Anisotropic Filtering Theory
I’ll start with anisotropic filtering. In past articles I demonstrated that ATi’s AF was inferior to nVidia’s because it suffered from more aliasing and shimmering. The 5xxx series offers improved AF over ATi’s previous generations, so it’ll be interesting to see how it looks in practice.
The main improvement ATi has brought to the table is angle invariance. This essentially means that all surfaces are filtered with equal strength, regardless of their angle relative to the camera. This improvement could be partly possible due to the removal of the fixed function interpolators that bottlenecked performance and lacked precision, and by moving some of the calculations onto the shaders. Aside from this enhancement, I’m also keen to see if any improvement has been made to surface filtering strength, which is the main area where ATi was visibly weaker than nVidia in the past.
We’ll start by paying attention to the colored areas that begin with the red section and move into your screen. This area represents mip-mapping, which is smaller textures derived from the base texture.
With the 4850 we see the red and green areas are square, while the other colors are clover shaped. This is actually the worst implementation of the three cards, but it was better than current implementations at the time it debuted on ATi’s X1xxx series.
With the GTX285, we immediately spot the huge improvement over the 4850. The red section is the worst but given it’s octagonal in shape, it’s still much better than the 4850’s box. While the rest of the colors still have a slight flower shape, they’re far closer to being circles than the same 4850 colors are.
With the 5770, we see all of the rings are circular without any hint of flower, clover or square shaping. This includes even the tough red section that the other two cards have so much trouble with. Thus the 5xxx is the first board in consumer space to offer truly angle invariant anisotropic filtering at a 16x level.
Next we’ll check filtering strength, and we can do this by ignoring the colored areas and instead focusing on the black/white/gray areas in front of them. The star shaped patterns are texture aliasing caused by undersampling. This texture aliasing is responsible for flickering and shimmering on textured surfaces during gaming.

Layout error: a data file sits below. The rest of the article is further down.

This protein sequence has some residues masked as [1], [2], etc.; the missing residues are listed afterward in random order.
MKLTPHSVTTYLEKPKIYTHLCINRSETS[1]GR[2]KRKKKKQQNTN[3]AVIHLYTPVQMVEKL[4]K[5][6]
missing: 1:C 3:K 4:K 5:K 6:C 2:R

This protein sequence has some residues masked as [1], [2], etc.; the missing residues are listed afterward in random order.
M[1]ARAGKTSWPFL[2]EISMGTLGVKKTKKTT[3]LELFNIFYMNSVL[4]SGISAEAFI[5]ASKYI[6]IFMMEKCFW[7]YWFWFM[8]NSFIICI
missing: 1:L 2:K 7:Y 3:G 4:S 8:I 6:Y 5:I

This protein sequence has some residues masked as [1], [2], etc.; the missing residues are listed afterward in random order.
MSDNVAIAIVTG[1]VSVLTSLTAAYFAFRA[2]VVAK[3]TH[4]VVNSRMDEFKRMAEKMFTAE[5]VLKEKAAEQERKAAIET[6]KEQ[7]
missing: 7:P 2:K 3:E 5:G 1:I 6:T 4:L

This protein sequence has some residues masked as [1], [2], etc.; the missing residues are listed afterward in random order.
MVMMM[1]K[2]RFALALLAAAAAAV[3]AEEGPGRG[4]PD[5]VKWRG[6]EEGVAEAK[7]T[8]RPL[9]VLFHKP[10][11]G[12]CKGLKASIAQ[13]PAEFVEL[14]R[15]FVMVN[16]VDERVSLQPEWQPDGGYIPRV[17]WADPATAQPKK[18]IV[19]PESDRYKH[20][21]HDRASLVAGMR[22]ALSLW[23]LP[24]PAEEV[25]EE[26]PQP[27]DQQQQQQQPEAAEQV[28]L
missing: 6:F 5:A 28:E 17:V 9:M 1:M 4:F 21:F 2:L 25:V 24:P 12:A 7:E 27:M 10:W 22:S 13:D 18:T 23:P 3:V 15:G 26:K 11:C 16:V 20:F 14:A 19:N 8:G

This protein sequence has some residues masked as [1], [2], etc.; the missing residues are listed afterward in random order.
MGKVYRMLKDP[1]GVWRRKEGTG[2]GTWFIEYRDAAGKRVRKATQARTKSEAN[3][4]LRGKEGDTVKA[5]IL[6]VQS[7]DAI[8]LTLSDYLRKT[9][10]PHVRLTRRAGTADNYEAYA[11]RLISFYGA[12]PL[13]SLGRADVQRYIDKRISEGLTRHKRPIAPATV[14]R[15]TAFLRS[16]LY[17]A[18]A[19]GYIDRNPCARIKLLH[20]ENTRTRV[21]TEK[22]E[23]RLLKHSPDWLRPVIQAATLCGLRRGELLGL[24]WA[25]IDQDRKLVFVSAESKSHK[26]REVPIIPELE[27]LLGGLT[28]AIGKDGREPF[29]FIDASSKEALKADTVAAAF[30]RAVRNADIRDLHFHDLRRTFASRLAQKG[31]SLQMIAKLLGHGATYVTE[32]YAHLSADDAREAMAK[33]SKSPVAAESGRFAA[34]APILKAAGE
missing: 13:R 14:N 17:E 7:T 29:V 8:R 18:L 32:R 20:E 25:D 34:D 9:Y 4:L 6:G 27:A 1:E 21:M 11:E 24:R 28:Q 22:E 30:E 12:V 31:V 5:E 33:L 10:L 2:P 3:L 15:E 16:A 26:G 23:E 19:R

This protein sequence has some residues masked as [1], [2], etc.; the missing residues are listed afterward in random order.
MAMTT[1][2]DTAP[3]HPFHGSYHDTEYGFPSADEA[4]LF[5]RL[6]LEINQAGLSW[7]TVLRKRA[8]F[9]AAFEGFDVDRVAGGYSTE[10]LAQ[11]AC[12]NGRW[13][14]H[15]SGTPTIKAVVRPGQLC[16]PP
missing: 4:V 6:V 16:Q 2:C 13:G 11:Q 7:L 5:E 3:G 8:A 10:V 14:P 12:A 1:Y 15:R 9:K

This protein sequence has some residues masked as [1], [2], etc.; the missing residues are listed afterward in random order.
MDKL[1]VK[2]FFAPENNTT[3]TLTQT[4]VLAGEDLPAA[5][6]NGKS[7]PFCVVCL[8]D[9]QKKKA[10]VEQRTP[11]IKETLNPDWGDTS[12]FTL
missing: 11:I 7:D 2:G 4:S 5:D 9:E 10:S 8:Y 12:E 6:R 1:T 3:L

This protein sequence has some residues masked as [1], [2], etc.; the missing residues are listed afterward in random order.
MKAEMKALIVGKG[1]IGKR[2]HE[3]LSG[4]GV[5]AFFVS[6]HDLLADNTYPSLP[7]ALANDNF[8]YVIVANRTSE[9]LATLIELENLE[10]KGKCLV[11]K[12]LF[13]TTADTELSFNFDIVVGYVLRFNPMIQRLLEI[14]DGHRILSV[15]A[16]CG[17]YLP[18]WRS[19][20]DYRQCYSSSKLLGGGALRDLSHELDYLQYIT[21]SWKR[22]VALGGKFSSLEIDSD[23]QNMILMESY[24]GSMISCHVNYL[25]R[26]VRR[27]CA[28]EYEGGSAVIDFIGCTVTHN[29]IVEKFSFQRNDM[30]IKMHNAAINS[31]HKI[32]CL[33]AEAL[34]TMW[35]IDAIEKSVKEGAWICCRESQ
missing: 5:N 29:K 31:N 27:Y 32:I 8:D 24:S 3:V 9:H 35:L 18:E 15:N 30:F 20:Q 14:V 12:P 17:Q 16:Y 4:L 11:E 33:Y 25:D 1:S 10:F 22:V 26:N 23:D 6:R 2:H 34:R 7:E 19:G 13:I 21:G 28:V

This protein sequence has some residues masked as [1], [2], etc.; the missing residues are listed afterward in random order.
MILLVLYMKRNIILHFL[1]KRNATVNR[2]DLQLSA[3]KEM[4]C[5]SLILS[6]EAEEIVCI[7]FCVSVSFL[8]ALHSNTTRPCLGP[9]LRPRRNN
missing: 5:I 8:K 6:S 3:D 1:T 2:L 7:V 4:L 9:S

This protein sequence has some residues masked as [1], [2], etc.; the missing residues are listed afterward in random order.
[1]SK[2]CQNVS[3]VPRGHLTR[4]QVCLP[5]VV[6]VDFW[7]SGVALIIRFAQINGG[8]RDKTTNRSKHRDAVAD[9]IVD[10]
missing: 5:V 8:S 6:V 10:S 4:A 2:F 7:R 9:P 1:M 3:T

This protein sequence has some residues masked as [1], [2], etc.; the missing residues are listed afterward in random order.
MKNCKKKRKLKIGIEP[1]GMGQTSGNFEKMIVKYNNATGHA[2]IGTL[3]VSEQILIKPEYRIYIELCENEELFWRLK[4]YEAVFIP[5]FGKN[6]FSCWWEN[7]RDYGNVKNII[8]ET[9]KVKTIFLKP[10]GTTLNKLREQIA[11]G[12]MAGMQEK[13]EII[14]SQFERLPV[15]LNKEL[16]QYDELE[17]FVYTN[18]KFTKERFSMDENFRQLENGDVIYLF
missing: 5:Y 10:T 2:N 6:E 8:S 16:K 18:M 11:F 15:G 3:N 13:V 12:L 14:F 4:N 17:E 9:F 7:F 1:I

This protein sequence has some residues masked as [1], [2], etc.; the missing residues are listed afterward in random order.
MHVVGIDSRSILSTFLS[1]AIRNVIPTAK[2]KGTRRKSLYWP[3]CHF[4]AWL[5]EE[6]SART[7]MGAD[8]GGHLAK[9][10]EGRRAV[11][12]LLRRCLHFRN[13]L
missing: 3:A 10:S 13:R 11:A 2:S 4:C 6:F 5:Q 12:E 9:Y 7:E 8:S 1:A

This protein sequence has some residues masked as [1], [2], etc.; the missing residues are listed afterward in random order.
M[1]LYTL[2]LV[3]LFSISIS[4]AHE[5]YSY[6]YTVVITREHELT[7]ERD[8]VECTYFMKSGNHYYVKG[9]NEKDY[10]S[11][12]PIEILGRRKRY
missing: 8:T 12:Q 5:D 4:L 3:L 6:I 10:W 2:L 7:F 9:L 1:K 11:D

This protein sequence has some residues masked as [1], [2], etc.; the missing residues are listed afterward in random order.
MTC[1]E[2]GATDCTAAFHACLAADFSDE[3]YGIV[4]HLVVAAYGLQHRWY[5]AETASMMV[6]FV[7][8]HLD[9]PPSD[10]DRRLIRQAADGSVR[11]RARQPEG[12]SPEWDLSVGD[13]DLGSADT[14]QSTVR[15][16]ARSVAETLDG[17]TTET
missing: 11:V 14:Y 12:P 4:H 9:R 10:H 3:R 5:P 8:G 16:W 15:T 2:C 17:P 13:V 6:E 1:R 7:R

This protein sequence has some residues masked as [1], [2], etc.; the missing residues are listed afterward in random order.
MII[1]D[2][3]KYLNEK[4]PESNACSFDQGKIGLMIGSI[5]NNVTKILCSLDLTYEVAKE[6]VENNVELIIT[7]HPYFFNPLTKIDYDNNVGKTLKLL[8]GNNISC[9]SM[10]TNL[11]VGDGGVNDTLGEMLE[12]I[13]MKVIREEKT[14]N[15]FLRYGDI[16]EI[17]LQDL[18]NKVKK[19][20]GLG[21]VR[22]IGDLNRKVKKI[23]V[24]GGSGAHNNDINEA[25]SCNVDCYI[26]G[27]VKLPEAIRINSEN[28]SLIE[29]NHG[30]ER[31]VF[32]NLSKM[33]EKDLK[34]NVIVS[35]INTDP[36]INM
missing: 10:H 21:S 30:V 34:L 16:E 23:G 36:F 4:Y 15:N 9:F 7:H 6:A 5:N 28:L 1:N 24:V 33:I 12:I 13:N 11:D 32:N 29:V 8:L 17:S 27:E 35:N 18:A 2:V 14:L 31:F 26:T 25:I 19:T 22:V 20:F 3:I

With the 4850, we can see more stars appear as we move towards the center, and as we touch the red section, we see multiple adjacent stars. I’ve marked two of them with white arrows.
The GTX285 also has the same issue, but as we move further back and touch the red section, the 285’s stars are far less pronounced than the 4850’s. If this were a moving scene, these sections would shimmer less on the GTX285 because the texture filtering is stronger than the 4850.
Moving on to the 5770, we see something bizarre happen. It introduces sharp gray transitions of varying texture detail, eventually culminating into what can be called a “dead-zone” – the solid gray ring touching the outer red section with no discernable texture pattern applied to it. Furthermore, the largest gray ring introduces new stars that the other two cards don’t have (two such instances are marked with white arrows).
While there are no stars in the “dead-zone” – and hence that area should shimmer less compared to the other cards – there’s also no obvious texture pattern applied to it either, so this solution isn’t correct. In actual gaming, I’d expect this area to be blurrier than the other cards in comparison.
Based on these results, 5770’s angle invariance is outstanding, but its surface filtering is unacceptably poor and is worse than the other two cards. I can only hope it’s a driver bug that can be fixed.
Incidentally, here’s the same scene with 8xSS on the 5770:
With 8xSS, the surfaces in the gray rings look absolutely superb, and all star patterns are almost invisible. Sadly the sharp transitions are still present however.